Stages of Historical Power

I have been mulling over this concept for quite a while – that there might be clear patterns of the rise and fall of societies and empires throughout history. For the most part, I dislike generalizations, especially when it comes to history; however, there is something to be said about our own biases towards seeking the familiar to better understand that which is seemingly random.

Dan van der Vat’s The Grand Scuttle: The Sinking of the German Fleet at Scapa Flow in 1919 is an outstanding, yet unfinished book: in keeping with my tendency, I donated my annotated copy to a friend before completion and the appreciation that the dog-eared pages would have to be revisited in a new iteration. In establishing the events leading up to the challenges between the established Royal Navy and the fledgling German Imperial Navy at the turn of the 20th century, van der Vat effectively encompasses the complexities of the various factors of the growing antagonism between the two nations:

The Germans, who had launched fourteen battleships since 1900, were temporarily thrown into disarray by the birth of the dreadnought. […] Then in November 1907, on the basis of another amendment to the Fleet Law, they announced that they would build three a year to Britain’s four. The British were thoroughly alarmed, having failed earlier in the year at The Hague Peace Conference to get anything out of the Germans on disarmament or at least a reduction in the tempo of the naval arms race.  (Pg 47-48)

Though this angle seemingly focuses on one aspect of national power – naval strength – things are rarely easily simplified. The growth of any military, regardless of it being land forces or a fleet, is dependent on the facilities, infrastructure, domestic and imported raw materials as well as the financial resources available. In this instance, it was not only the creation of a fleet, but the direct challenge such a fleet represented to the British Empire.

So the timeless cycle becomes apparent – as a nation grows, so does the imperative to produce the means of protecting that growth and the supply lines inherent to the expansion from other nations who have either lost the resources and influence or are envious of the benefits which they bring.

This, along with a recent article – “Not Another Peloponnesian War: Great Power Collaboration?” – got me to thinking about the rhythm of human nature and conflict. Jack Bowers writes about the “Thucydides Trap” that China might be for its potential adversaries.

Much like the slow road to the First World War, much of what China has been up to recently might be somewhat familiar to those with an interest in history:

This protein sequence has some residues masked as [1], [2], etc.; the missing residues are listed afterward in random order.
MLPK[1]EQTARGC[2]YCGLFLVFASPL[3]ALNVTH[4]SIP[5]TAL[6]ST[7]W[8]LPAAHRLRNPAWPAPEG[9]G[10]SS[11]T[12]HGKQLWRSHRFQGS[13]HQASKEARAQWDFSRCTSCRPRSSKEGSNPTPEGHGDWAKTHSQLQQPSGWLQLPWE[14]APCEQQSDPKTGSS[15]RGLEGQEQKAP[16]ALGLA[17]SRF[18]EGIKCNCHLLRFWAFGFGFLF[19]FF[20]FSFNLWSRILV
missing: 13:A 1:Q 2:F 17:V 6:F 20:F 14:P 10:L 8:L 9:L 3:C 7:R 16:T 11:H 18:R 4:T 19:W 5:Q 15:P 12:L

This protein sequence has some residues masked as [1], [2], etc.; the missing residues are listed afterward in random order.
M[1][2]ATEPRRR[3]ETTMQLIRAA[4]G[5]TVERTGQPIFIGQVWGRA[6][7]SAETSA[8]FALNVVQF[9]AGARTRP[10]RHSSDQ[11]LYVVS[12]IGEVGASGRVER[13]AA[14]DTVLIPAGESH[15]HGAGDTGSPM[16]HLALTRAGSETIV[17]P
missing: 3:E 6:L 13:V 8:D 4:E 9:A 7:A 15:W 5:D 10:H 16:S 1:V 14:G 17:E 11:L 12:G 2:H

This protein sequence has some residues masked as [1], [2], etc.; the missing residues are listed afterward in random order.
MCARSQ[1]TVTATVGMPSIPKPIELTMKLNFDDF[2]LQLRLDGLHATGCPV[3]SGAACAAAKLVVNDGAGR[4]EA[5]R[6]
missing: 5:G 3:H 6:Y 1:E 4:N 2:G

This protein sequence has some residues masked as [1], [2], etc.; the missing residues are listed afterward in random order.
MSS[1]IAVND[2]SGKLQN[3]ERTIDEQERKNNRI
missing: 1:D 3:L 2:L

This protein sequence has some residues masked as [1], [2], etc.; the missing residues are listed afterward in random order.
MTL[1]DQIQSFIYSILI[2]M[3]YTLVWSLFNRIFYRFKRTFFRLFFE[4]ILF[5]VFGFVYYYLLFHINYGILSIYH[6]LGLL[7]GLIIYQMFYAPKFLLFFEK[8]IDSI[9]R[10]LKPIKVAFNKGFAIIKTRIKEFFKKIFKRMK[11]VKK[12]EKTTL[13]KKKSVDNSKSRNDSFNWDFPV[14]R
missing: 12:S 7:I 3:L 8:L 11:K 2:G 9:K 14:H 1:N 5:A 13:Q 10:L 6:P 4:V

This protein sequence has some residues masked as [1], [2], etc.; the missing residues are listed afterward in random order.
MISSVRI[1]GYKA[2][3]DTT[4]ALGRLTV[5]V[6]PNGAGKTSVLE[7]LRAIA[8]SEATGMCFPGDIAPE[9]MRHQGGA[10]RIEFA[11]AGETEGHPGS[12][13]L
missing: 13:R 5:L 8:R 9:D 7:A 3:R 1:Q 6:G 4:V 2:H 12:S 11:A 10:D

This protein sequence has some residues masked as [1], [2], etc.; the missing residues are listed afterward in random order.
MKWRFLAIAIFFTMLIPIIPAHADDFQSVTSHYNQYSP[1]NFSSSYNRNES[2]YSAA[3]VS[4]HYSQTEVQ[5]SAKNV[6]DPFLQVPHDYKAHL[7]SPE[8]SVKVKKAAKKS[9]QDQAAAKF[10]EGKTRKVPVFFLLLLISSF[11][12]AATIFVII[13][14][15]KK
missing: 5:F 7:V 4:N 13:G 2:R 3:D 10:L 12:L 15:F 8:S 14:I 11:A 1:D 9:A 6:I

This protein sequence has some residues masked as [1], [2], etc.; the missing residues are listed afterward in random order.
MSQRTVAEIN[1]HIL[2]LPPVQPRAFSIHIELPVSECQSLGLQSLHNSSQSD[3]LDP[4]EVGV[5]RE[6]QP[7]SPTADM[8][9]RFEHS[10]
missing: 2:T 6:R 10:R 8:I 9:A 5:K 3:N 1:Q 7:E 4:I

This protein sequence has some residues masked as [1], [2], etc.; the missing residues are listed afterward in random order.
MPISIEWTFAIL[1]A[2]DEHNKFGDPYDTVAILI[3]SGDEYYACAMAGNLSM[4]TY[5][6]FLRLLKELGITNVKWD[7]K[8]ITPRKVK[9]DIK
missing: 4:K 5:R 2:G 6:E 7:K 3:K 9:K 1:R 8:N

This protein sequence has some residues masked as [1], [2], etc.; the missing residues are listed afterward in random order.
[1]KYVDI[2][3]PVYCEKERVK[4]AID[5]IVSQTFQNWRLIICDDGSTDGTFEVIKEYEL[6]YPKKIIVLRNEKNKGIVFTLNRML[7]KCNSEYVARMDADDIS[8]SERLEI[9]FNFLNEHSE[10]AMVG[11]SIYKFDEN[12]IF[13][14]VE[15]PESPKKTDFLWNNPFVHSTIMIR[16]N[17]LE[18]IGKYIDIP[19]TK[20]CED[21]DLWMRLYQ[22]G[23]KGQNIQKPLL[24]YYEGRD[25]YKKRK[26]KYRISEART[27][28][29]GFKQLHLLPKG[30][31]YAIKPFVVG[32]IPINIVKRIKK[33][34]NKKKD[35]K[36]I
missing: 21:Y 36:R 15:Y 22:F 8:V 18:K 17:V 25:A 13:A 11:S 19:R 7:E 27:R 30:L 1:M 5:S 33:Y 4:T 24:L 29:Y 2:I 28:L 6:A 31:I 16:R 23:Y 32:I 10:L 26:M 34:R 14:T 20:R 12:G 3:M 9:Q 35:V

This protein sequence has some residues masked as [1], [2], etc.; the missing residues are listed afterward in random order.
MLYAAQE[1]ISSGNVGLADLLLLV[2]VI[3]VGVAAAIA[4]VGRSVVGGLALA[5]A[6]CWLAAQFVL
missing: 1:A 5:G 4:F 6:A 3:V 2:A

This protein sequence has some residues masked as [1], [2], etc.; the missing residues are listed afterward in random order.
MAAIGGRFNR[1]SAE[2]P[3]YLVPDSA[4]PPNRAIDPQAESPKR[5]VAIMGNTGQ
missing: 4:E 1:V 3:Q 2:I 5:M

The trust between them is eroded by the newcomer’s growth, the hegemony becomes fearful at its relative decline in power, and war becomes a case of not if, but when.

[…]

The Athenians became ruthless in the control they exerted over their client states. They grew wealthier and more powerful than anyone ever dreamed was possible, and many resented their power.

Naturally, I started pondering the idea of how this has progressed throughout history. After all, if there are similarities between present-day China and the rise of Nazi Germany, the beginning of Imperial Germany, the rise of the Greater East Asia Co-Prosperity Sphere, the Greco-Persian Wars… and, in all honesty, any and all major wars throughout human history… then perhaps there can be some sort of predictive pattern… right?

As with any idea, this one is a work in process where I may not be venturing off into completely uncharted territory. Previously, I have hinted at Sir John Glubb’s The Fate of Empires and Search for Survival as an idea of how empires rise and fall; this theme of the possible convenience of historic examples has even been directly addressed in “History and Repetition” from last year:

If it does, then where would the fault lie? After all, history is the culmination of the actions of individuals within a nation, within a certain set of norms, and part of a larger network of interconnected and varying pasts. If this is were to be the case, then it would reflect on a poor education in history itself and a tragic level of civic apathy on the part of the people involved.

My own thoughts on the cycle of historic power are similar to those of Glubb’s. Where he broke down the distinctions of an empire as “Ages” of Pioneers (outburst), Conquests, Commerce, Affluence, Intellect, and Decadence, I have come to speculate that there might be another way to look at the aspect of power throughout human history.

Chaos – with the creation of any society or nation, there is often a period where previous conflicts have resulted in disorder within the group or region. It doesn’t take much to appreciate recent examples of post-Soviet Afghanistan and the rise of the Taliban – a strict religious group which gained regional power and influence as they set out to restore their own version of “order” to the lawlessness which ravaged the country following the withdrawal of Soviet troops in 1989. Likewise, the legitimacy of the party within Germany during the interwar years took advantage of the harsh repatriations and restrictions imposed by the Versailles Treaty as well as the looming threat of Communism and wounded national pride. This is not to imply that there are absolutes – post-Second World War Germany and Japan rose from the ashes of their aggressive and destructive former regimes to become significant industrial and financial entities. Such is the problem with broad generalizations and assertions; as with any comparative speculations, there are always exceptions.

Tension – keeping with the previous examples, Germany at the end of the 19th and into the beginning of 20th centuries as well as former empires such as Greece and Persia in the 6th century shared a progressive level of diplomatic tension due to trade considerations, diplomatic failures, and a need to exploit natural resources within their sphere of influence as well as maintain safe and unmolested lines of communication.